Enzyme-assisted peeling of cold water shrimps (Pandalus borealis)

Research output: Research - peer-reviewJournal article – Annual report year: 2018

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An enzymatic method to facilitate the peeling of cold water shrimps (Pandalus borealis) was developed. The protease solutions were used to mature the shrimps to promote shell-loosening prior to peeling. The efficiency of peeling enzyme-treated shrimps was evaluated by a new quantitative measurement based on the tensile force, presented as a peelability profile. It was found that enzymatic maturation efficiently improved the peelability of shrimps. The factors affecting the peelability of the enzyme-matured shrimps were the type of enzyme, enzyme concentration and maturation duration, while changes in pH had no impact. Maturation of shrimps in solutions of the endoproteases Endocut-01L (180 NU/g) and Endocut-03L (60 U/g) and the exoprotease Exocut-A0 (100 U/g) resulted in better peelability compared to shrimps matured in endoprotease Tail21 (65 U/mL) and 2% NaCl. A combination of 0.25% Endocut-03L and 0.25% Exocut-A0 for 20 h resulted in the best peeling of shrimps (100% completely peeled shrimps, 3 mJ/g work and 89% meat yield). Reuse of the enzyme solution was possible due to a 95% retention rate of proteolytic activity after two 20-h cycles of maturation. The studied enzymatic maturation offered a better shrimp product with respect to texture and color in comparison with an industrial brine-matured reference, i.e., ~22% higher redness and ~31% higher hardness. Industrial relevance: Enzymatic maturation is an attempt made as a pre-treatment to facilitate the removal of the shell from meat of shrimp. This approach would benefit the shrimp processing industry by 1) enhancing peeling efficiency that includes least efforts to remove the shell, high rate of completely peeled shrimps and high meat yield; 2) shortening the duration of maturation but still sufficiently loosening the shell for machine peeling; 3) performing as a chemical-free peeling aid, which may increase the preference of consumers over chemical compounds; and 4) being environmentally friendly since disposal of enzyme waste is harmless to the environment.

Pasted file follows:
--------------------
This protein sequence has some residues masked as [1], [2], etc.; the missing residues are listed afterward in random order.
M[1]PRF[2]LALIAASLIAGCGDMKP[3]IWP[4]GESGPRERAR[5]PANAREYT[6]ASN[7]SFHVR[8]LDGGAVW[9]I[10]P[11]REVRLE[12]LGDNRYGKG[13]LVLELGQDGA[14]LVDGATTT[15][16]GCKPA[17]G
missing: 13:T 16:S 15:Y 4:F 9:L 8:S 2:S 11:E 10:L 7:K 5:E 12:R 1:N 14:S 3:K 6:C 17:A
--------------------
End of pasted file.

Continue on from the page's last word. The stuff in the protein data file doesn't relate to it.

Original languageEnglish
JournalInnovative Food Science and Emerging Technologies
Volume47
Pages (from-to)127-135
Number of pages9
ISSN1466-8564
DOIs
StatePublished - 1 Jun 2018
CitationsWeb of Science® Times Cited: 0

    Research areas

  • Enzyme-assisted peeling, Peelability, Protease, Shell-loosening, Shrimp
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